How to supervise a cryptocurrency exchange

The author is a former financial regulator

Adjust encryption or let it burn? While the debate rages on in the US (and in the Financial Times pixels), it’s already over in the EU and soon will be over in the UK as well.

The financial services and markets bill is making its way through parliament. It now includes a broad definition of crypto assets that will be subject to regulation. A UK Treasury consultation will complete the details shortly. And in the EU, the Markets in Crypto Assets Regulation (Mica) was agreed this summer and will come into effect by 2024.

With the aftershocks reverberating from the collapse of cryptocurrency exchange FTX, a new question is being asked: How to supervise a cryptocurrency exchange?

Mica sets admirably strict standards for cryptocurrency service providers, covering exchanges. Exchanges will now need a license from one country to obtain a passport to do business across the EU. Two big changes are coming.

First, the corporate structure. Service providers will need to have strong corporate governance and controls, an EU legal entity and most importantly a corporate structure with jurisdictions that do not hamper effective supervision. FTX’s failure highlights the importance of these standards. But it’s hard to give good ratings to the other exchanges. The largest, Binance, will not yet say where it is based, for example.

As the Bank of England’s Jon Cunliffe explains, part of the problem is that these are not really “exchanges” but rather provide multiple, bundled services that would be segregated in traditional finance for conflict of interest, prudential and consumer protection reasons.

Mica seems unnecessarily to allow such a grouping of several services into a single legal entity. Some guardrails will be needed in detailed rules established during the period prior to implementation.

Secondly, Mica will impose customer asset protection rules on service providers. FTX’s alleged use of client assets to finance its commercial arm means that creditors are waiting to hear how much money they have lost. These creditors are thought to number at least 100,000 and could number more than 1 million.

This left other exchanges struggling to prove their proof of reserves, the assets backing up client positions, with Binance commissioning a report from accounting firm Mazars. But the report has limited scope on the crypto assets it covers, is unconvincing about how client liabilities are calculated, and lacks commentary on the effectiveness of internal controls. Mazars announced late last week that it had stopped providing reserve test reports entirely and scrupulously qualified past ones as not a warranty exercise.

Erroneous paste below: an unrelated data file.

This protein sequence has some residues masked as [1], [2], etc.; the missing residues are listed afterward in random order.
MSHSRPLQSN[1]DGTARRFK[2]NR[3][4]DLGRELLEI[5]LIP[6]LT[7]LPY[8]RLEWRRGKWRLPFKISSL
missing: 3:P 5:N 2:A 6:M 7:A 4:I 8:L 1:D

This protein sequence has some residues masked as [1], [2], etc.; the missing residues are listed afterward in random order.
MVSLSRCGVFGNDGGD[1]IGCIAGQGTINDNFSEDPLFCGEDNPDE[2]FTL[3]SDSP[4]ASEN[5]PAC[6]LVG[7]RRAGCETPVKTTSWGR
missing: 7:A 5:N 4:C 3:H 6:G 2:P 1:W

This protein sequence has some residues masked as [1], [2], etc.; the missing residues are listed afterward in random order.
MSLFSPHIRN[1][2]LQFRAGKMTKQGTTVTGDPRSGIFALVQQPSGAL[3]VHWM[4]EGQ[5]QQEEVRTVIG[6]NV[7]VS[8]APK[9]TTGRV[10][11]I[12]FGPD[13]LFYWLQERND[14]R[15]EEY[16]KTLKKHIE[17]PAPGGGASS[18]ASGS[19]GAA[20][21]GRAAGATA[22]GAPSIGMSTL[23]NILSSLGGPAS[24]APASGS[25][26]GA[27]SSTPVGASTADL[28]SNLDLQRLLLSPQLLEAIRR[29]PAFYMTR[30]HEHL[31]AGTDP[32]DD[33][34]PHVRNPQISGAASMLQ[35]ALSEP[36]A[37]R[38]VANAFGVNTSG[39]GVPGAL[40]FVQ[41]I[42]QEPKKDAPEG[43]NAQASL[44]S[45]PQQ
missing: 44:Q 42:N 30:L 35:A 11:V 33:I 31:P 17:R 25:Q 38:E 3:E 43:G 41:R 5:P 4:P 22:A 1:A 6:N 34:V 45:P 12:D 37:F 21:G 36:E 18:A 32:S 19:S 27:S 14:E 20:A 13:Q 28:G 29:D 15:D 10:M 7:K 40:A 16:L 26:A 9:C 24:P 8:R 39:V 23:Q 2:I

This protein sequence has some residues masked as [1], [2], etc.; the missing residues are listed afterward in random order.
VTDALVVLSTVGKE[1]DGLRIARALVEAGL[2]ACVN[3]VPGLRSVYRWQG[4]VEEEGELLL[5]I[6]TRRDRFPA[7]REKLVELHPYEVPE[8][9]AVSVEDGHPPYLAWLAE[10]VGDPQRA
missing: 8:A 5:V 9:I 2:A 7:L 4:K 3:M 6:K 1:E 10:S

Client asset segregation was a major non-crypto issue in the bankruptcy of Lehman Brothers and broker dealer MF Global. This has led to a crackdown in the UK and elsewhere, with high fines, detailed new regulatory requirements and increased personal accountability of senior managers. Strict rules, tailored to cryptocurrencies, will need to be developed and adopted quickly.

Supervisors will have to make some tough licensing decisions if the trades aren’t ready in time for new EU and UK rules.

The exchanges will clearly need to make major changes to their business models before submitting their license applications. Mica has a number of other challenging requirements that also need to be sorted quickly.

Exchanges will have to check the suitability of each crypto asset for customer trading based on the “reliability of the solutions used” and potential association with financial crime. They will also need to disclose the negative impact on the environment and climate of the required mining of each cryptographic asset. Liability for losses due to hacking of client wallets will take effect. And stricter risk warnings for cryptocurrency investments will come into effect in the EU and UK.

Supervisors themselves have tight deadlines to make licensing decisions under Mica. The risk is that the race to become Europe’s crypto hub will affect decisions, in the same way as the UK’s new imperatives for supervisors to consider competitiveness.

Binance, by far the largest exchange, is the key testing ground. The French regulator, the Autorité des Marchés Financiers, raised eyebrows by registering Binance under pre-Mica rules, despite Binance being fined by Dutch supervisors and the UK’s Financial Conduct Authority saying it was unsupervisable. What will happen in the (re)licensing process?

Supervisors need the resources and political coverage to withhold licenses until corporate structure and customer resource issues are resolved. The best way to supervise cryptocurrency exchanges? Start by not licensing them until they’ve agreed.

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